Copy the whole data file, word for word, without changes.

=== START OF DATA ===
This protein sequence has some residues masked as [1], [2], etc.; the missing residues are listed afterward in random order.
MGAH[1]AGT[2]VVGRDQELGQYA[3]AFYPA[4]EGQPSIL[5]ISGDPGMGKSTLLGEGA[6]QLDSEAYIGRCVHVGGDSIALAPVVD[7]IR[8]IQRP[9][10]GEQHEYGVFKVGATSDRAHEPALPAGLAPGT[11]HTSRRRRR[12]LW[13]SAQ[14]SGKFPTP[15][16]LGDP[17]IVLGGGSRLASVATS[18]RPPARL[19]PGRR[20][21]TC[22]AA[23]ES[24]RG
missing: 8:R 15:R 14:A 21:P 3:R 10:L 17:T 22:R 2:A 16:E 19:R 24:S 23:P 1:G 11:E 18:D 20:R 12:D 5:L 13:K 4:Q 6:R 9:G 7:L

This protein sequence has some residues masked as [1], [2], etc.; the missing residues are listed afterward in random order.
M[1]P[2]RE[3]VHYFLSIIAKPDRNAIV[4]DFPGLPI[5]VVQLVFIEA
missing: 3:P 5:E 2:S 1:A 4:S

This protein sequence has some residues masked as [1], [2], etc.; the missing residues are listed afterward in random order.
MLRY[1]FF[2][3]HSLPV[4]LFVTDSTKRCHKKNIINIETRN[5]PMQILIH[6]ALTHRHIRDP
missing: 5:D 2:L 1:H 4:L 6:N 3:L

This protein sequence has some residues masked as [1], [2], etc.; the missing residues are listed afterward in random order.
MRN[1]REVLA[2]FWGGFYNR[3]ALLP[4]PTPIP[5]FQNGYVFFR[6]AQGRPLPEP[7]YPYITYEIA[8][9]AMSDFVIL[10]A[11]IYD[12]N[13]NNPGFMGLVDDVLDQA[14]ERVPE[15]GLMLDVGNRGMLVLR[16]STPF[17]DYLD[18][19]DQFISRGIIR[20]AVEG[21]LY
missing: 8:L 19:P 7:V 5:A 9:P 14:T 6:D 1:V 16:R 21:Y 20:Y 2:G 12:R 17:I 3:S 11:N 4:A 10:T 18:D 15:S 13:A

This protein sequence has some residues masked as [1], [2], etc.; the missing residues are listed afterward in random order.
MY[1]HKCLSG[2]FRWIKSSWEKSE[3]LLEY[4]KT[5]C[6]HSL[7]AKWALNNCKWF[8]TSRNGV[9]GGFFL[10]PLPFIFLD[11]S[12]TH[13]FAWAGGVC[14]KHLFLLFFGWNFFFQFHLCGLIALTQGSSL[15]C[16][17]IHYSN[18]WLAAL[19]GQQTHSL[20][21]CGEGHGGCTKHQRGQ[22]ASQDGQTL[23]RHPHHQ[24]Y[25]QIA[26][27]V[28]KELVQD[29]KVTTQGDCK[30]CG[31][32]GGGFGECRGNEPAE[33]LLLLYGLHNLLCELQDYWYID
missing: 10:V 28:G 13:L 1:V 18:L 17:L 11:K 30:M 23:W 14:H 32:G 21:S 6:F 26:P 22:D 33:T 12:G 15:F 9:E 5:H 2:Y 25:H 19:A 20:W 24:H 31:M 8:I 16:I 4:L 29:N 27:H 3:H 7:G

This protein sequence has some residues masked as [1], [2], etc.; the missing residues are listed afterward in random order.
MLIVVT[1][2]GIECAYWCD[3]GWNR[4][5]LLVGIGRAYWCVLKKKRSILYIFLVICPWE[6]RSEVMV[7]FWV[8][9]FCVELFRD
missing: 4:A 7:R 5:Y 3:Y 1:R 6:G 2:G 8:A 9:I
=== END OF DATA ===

This protein sequence has some residues masked as [1], [2], etc.; the missing residues are listed afterward in random order.
MGAH[1]AGT[2]VVGRDQELGQYA[3]AFYPA[4]EGQPSIL[5]ISGDPGMGKSTLLGEGA[6]QLDSEAYIGRCVHVGGDSIALAPVVD[7]IR[8]IQRP[9][10]GEQHEYGVFKVGATSDRAHEPALPAGLAPGT[11]HTSRRRRR[12]LW[13]SAQ[14]SGKFPTP[15][16]LGDP[17]IVLGGGSRLASVATS[18]RPPARL[19]PGRR[20][21]TC[22]AA[23]ES[24]RG
missing: 8:R 15:R 14:A 21:P 3:R 10:L 17:T 22:R 2:A 16:E 19:R 24:S 23:P 1:G 11:E 18:D 20:R 12:D 5:L 13:K 4:Q 6:R 9:G 7:L

This protein sequence has some residues masked as [1], [2], etc.; the missing residues are listed afterward in random order.
M[1]P[2]RE[3]VHYFLSIIAKPDRNAIV[4]DFPGLPI[5]VVQLVFIEA
missing: 3:P 5:E 2:S 1:A 4:S

This protein sequence has some residues masked as [1], [2], etc.; the missing residues are listed afterward in random order.
MLRY[1]FF[2][3]HSLPV[4]LFVTDSTKRCHKKNIINIETRN[5]PMQILIH[6]ALTHRHIRDP
missing: 5:D 2:L 1:H 4:L 6:N 3:L

This protein sequence has some residues masked as [1], [2], etc.; the missing residues are listed afterward in random order.
MRN[1]REVLA[2]FWGGFYNR[3]ALLP[4]PTPIP[5]FQNGYVFFR[6]AQGRPLPEP[7]YPYITYEIA[8][9]AMSDFVIL[10]A[11]IYD[12]N[13]NNPGFMGLVDDVLDQA[14]ERVPE[15]GLMLDVGNRGMLVLR[16]STPF[17]DYLD[18][19]DQFISRGIIR[20]AVEG[21]LY
missing: 8:L 19:P 7:V 5:A 9:P 14:T 6:D 1:V 16:R 21:Y 20:Y 2:G 12:R 17:I 3:S 11:N 4:A 10:T 18:D 15:S 13:A

This protein sequence has some residues masked as [1], [2], etc.; the missing residues are listed afterward in random order.
MY[1]HKCLSG[2]FRWIKSSWEKSE[3]LLEY[4]KT[5]C[6]HSL[7]AKWALNNCKWF[8]TSRNGV[9]GGFFL[10]PLPFIFLD[11]S[12]TH[13]FAWAGGVC[14]KHLFLLFFGWNFFFQFHLCGLIALTQGSSL[15]C[16][17]IHYSN[18]WLAAL[19]GQQTHSL[20][21]CGEGHGGCTKHQRGQ[22]ASQDGQTL[23]RHPHHQ[24]Y[25]QIA[26][27]V[28]KELVQD[29]KVTTQGDCK[30]CG[31][32]GGGFGECRGNEPAE[33]LLLLYGLHNLLCELQDYWYID
missing: 10:V 28:G 13:L 1:V 18:L 17:L 11:K 30:M 23:W 14:H 32:G 21:S 6:F 26:P 22:D 33:T 12:G 15:F 9:E 5:H 2:Y 25:H 19:A 20:W 24:H 31:M 8:I 16:I 4:L 29:N 27:H 3:H 7:G

This protein sequence has some residues masked as [1], [2], etc.; the missing residues are listed afterward in random order.
MLIVVT[1][2]GIECAYWCD[3]GWNR[4][5]LLVGIGRAYWCVLKKKRSILYIFLVICPWE[6]RSEVMV[7]FWV[8][9]FCVELFRD
missing: 4:A 7:R 5:Y 3:Y 1:R 6:G 2:G 8:A 9:I